John: It’s all work in progress, variations on the theme in the classical sense, so there are always changes to be made. Change is constant (“they say the only constant thing in life is change” from my song ONLY THE ROSES). Maybe it’s not about “improving” but embracing the change and doing something different from before? Having said that, I can truthfully say that I’m happy with this album, this collection of songs came along and helped me to reclaim my life. I also know I’m already working on the next..
Senem: How has the overall reception been?
John: Totally positive.
Senem: Have you ever been on a tour? Given live performances? Is it tough for you not to be able to do so now?
John: When I first started out playing gigs, we just played one-night stands, night after night. Touring as we know it now had not quite begun. I enjoyed the randomness of those times, the unpredictability of those times, the uncertainty, and the creativity. It’s been tough not being able to get out and play gigs, but, the doors are opening again…let’s hope they stay open…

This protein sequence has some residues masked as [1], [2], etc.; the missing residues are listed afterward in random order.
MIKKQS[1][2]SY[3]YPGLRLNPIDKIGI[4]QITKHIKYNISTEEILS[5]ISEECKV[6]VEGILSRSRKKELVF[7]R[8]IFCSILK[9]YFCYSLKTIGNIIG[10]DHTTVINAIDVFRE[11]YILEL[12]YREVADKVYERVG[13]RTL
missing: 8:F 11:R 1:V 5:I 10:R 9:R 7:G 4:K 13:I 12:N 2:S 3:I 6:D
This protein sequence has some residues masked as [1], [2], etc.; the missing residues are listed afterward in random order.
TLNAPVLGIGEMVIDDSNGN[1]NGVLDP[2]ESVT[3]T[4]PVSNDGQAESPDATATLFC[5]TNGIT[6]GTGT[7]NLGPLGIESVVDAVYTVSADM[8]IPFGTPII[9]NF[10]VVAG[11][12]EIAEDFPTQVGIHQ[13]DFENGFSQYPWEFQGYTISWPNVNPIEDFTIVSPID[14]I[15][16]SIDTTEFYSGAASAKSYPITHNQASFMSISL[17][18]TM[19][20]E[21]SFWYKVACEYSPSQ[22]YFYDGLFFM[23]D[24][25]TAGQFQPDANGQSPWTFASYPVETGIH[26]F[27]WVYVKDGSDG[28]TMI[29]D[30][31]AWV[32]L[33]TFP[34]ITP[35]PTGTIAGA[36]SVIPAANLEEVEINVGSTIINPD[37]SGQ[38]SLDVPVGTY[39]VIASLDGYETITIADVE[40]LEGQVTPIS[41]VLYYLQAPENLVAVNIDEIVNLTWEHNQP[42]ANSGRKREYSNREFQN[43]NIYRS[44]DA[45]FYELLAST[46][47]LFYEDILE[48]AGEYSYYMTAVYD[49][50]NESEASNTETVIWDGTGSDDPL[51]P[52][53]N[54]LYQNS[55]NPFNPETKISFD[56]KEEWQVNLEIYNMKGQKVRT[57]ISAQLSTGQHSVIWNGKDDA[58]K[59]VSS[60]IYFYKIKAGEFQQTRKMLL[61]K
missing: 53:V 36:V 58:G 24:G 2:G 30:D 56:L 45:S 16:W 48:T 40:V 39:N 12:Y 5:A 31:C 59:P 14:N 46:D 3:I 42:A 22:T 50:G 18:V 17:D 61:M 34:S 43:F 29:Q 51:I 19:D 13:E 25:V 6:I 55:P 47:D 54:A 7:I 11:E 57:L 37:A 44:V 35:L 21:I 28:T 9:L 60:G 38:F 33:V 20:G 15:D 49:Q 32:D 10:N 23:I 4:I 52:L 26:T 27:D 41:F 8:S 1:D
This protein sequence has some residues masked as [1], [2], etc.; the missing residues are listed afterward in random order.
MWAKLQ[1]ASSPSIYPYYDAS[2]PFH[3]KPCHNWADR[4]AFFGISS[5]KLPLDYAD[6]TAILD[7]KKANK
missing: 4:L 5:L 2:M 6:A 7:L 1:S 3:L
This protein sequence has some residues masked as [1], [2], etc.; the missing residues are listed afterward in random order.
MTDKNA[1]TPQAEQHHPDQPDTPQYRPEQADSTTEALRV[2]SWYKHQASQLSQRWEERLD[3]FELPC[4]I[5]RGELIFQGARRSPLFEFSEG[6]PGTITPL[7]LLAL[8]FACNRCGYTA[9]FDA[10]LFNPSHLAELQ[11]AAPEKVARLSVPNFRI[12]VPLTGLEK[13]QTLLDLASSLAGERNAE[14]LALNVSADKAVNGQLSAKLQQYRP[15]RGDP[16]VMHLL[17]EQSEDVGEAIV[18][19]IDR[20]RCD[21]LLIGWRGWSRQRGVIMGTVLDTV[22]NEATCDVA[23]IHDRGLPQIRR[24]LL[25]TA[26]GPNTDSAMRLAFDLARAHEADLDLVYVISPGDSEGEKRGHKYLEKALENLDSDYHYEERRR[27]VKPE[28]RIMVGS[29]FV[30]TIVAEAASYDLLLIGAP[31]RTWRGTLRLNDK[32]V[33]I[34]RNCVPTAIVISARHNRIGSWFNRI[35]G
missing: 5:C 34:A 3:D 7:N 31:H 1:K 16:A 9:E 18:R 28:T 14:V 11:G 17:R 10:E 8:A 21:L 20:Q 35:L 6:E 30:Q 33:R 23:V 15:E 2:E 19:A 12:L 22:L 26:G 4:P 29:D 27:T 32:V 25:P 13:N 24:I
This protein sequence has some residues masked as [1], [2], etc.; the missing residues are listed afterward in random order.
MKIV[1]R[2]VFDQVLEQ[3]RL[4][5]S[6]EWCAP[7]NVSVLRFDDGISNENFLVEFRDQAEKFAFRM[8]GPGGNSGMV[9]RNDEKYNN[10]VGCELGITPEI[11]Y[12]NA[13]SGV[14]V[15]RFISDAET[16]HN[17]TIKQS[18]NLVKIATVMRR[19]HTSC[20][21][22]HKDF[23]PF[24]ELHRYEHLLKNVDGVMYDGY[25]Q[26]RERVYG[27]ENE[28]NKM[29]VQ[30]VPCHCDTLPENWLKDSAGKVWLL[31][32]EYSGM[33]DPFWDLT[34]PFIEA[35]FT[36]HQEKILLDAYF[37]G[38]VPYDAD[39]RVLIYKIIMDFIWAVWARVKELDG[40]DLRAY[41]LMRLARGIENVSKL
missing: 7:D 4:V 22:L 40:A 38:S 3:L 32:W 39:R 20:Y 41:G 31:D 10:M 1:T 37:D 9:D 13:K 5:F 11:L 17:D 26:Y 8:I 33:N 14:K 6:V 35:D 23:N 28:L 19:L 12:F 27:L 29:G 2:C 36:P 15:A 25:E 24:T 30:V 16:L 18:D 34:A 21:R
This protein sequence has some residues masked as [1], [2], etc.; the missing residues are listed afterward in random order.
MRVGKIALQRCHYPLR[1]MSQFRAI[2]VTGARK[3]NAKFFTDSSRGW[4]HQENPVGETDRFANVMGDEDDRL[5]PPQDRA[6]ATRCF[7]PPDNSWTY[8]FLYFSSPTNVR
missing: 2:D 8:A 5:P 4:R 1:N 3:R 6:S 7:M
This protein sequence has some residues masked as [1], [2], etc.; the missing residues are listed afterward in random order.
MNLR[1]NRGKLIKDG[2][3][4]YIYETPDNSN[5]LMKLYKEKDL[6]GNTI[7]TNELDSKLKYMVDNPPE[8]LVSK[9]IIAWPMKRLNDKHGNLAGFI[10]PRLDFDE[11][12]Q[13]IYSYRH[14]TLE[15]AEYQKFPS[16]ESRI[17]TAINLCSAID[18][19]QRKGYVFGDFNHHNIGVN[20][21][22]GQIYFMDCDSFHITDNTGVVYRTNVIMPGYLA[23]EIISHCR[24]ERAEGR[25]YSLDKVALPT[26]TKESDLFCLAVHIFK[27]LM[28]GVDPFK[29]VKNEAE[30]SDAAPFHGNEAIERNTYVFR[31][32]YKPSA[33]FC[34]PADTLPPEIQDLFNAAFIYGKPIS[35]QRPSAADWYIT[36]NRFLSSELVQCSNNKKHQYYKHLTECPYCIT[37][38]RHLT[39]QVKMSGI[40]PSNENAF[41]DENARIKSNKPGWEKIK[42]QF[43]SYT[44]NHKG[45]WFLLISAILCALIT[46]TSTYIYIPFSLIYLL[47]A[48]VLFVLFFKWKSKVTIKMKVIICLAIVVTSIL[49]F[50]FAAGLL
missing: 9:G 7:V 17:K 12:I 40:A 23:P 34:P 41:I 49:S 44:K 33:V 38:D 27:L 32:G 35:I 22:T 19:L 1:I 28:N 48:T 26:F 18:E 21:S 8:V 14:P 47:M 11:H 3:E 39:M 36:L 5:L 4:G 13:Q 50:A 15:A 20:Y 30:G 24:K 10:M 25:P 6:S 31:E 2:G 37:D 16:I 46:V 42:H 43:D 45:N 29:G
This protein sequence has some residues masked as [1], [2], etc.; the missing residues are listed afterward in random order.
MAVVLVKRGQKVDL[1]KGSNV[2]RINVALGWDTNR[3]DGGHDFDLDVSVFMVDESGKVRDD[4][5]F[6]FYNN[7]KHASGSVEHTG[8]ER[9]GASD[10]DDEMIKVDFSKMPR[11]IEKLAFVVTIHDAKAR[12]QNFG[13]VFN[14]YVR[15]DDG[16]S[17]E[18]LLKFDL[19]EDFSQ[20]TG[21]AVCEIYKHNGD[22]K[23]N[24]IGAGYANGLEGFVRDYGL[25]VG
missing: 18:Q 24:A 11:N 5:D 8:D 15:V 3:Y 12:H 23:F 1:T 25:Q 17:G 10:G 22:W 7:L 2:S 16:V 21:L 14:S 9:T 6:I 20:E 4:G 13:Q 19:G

Senem: What is the next step for you? How is the future looking?
John: I’m doing interviews for the new album and am continuing to record and write the next one. I’m also working on new songs/recordings with Belinda Campbell and Kat Pearson. They both have releases on my record label: LIVING ROOM RECORDS. Dzal Martin and Dave “Bucket” Colwell played some amazing guitar on the WARRIORS album, and I’m working on future projects with them..I have some solo shows coming up in Ireland in September, and willalso look at taking Medicine Head out on the road again! Yeah, it’s looking good!
Senem: Could you tell us about the lyrics / themes /concepts you focus on or plan to focus on? How did the ideas come about, and how do they influence the writing process? Who is writing the lyrics?